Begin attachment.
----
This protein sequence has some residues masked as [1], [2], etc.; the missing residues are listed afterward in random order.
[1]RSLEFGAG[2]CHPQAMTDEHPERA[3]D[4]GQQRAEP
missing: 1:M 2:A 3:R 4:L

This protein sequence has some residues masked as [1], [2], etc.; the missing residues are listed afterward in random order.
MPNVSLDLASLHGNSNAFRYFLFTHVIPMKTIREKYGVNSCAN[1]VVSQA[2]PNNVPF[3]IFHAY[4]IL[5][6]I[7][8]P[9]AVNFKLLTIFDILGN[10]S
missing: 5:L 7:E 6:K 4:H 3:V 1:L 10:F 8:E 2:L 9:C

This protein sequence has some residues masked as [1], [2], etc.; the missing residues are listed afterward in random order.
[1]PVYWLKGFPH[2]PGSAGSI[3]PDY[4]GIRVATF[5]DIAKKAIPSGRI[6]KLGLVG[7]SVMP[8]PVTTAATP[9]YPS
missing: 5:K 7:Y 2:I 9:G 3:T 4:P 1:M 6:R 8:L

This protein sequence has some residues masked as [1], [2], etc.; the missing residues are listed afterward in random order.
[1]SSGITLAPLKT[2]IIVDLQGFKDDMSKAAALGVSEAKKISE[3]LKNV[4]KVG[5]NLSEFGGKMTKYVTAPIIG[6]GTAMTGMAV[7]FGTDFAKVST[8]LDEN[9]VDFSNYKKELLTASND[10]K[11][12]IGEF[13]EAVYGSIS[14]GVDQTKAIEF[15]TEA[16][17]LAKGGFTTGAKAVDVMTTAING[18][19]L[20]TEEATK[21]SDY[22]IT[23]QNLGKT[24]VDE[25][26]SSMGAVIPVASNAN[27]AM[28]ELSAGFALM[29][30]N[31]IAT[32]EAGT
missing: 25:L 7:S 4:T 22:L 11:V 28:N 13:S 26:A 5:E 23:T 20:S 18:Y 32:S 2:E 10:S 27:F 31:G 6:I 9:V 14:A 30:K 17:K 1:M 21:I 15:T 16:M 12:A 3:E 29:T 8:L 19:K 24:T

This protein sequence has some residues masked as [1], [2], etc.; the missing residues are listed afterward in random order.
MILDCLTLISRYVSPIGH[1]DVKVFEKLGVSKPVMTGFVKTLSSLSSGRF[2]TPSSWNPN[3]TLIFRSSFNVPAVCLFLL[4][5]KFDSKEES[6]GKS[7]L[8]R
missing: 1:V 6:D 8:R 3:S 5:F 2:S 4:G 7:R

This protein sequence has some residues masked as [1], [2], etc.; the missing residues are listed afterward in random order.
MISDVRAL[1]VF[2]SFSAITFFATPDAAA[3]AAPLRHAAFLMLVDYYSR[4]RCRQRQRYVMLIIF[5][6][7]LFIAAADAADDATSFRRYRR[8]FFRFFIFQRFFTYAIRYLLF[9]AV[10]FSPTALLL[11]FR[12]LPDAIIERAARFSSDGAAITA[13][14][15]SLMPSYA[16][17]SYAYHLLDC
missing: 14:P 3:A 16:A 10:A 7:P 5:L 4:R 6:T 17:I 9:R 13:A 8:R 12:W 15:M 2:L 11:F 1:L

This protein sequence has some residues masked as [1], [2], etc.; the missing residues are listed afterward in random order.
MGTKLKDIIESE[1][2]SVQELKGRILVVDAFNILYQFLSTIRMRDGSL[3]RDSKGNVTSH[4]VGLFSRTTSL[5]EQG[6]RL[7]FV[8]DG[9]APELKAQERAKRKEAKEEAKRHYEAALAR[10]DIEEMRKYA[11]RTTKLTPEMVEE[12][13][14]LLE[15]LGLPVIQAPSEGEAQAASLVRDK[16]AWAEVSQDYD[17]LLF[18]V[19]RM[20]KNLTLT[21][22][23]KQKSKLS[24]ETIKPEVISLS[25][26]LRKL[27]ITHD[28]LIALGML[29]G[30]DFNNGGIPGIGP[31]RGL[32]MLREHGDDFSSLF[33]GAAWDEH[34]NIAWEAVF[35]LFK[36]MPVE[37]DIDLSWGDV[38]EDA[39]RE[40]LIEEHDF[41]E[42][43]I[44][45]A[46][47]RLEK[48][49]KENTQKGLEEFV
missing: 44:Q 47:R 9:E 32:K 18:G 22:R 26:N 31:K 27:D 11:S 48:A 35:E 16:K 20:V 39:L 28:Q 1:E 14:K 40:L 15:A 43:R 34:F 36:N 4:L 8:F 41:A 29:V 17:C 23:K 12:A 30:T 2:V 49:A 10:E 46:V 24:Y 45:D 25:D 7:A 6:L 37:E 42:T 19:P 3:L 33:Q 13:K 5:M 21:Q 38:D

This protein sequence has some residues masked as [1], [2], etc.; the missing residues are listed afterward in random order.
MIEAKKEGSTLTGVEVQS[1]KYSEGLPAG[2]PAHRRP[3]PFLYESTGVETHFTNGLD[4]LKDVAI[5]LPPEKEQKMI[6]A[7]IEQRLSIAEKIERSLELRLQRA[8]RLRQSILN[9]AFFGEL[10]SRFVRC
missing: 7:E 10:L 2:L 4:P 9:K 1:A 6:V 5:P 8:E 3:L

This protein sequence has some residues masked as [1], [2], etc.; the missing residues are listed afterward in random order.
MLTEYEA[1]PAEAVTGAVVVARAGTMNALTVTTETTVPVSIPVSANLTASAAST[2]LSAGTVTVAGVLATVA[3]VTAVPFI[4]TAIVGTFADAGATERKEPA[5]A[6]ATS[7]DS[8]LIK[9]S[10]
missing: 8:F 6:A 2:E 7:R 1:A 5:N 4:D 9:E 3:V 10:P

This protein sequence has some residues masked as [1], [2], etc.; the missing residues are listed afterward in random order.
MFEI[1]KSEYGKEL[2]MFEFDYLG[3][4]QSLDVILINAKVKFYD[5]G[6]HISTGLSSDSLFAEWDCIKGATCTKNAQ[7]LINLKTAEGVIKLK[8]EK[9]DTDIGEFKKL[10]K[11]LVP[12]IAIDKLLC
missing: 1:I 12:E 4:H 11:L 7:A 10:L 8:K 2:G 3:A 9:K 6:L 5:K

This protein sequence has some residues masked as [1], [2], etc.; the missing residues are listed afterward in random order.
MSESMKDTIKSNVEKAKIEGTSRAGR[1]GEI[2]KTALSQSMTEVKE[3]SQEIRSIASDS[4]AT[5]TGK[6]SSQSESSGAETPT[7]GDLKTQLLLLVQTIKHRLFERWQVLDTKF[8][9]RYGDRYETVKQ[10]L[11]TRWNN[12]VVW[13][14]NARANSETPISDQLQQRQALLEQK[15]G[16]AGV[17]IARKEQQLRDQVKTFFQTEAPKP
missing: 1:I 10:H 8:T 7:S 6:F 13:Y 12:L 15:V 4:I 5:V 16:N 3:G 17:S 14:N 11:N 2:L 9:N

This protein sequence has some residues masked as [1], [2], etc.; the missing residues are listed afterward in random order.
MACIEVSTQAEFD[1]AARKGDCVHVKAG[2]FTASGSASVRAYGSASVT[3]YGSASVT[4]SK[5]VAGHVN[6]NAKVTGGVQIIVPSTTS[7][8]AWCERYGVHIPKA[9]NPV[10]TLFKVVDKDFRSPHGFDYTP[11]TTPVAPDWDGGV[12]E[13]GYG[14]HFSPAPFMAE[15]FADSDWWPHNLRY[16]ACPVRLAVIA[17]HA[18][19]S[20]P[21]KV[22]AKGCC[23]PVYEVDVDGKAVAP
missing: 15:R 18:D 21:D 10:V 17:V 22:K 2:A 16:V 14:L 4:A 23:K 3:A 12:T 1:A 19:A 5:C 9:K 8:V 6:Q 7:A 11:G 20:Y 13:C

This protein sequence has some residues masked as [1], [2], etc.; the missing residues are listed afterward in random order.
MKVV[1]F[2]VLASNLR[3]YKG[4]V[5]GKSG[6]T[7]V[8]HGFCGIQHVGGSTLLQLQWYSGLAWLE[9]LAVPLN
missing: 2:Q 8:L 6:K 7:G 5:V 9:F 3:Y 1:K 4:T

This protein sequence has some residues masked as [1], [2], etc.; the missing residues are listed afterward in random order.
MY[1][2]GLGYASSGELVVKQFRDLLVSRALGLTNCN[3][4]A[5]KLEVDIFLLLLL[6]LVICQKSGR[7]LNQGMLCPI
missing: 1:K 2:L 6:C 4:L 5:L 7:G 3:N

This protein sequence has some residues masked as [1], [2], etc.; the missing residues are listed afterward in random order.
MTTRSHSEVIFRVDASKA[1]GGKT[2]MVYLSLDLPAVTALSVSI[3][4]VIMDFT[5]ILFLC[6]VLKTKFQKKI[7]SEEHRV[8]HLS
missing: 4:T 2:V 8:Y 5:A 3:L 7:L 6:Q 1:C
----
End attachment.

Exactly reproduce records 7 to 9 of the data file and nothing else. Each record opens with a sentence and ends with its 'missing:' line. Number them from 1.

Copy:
This protein sequence has some residues masked as [1], [2], etc.; the missing residues are listed afterward in random order.
MGTKLKDIIESE[1][2]SVQELKGRILVVDAFNILYQFLSTIRMRDGSL[3]RDSKGNVTSH[4]VGLFSRTTSL[5]EQG[6]RL[7]FV[8]DG[9]APELKAQERAKRKEAKEEAKRHYEAALAR[10]DIEEMRKYA[11]RTTKLTPEMVEE[12][13][14]LLE[15]LGLPVIQAPSEGEAQAASLVRDK[16]AWAEVSQDYD[17]LLF[18]V[19]RM[20]KNLTLT[21][22][23]KQKSKLS[24]ETIKPEVISLS[25][26]LRKL[27]ITHD[28]LIALGML[29]G[30]DFNNGGIPGIGP[31]RGL[32]MLREHGDDFSSLF[33]GAAWDEH[34]NIAWEAVF[35]LFK[36]MPVE[37]DIDLSWGDV[38]EDA[39]RE[40]LIEEHDF[41]E[42][43]I[44][45]A[46][47]RLEK[48][49]KENTQKGLEEFV
missing: 44:Q 47:R 9:E 32:K 18:G 22:R 26:N 31:K 27:D 11:S 48:A 35:E 16:K 20:V 39:L 28:Q 1:E 14:K 40:L 15:A 43:R 34:F 36:N 4:L 8:F 41:A 29:V 17:C 23:K 12:A 30:T 2:V 49:A 10:E 46:V 24:Y 45:D 25:D 7:A 6:L 37:E 42:T 19:P 3:L 33:Q 13:K 5:M 21:Q 38:D

This protein sequence has some residues masked as [1], [2], etc.; the missing residues are listed afterward in random order.
MIEAKKEGSTLTGVEVQS[1]KYSEGLPAG[2]PAHRRP[3]PFLYESTGVETHFTNGLD[4]LKDVAI[5]LPPEKEQKMI[6]A[7]IEQRLSIAEKIERSLELRLQRA[8]RLRQSILN[9]AFFGEL[10]SRFVRC
missing: 7:E 10:L 2:L 4:P 9:K 1:A 6:V 5:P 8:E 3:L

This protein sequence has some residues masked as [1], [2], etc.; the missing residues are listed afterward in random order.
MLTEYEA[1]PAEAVTGAVVVARAGTMNALTVTTETTVPVSIPVSANLTASAAST[2]LSAGTVTVAGVLATVA[3]VTAVPFI[4]TAIVGTFADAGATERKEPA[5]A[6]ATS[7]DS[8]LIK[9]S[10]
missing: 8:F 6:A 2:E 7:R 1:A 5:N 4:D 9:E 3:V 10:P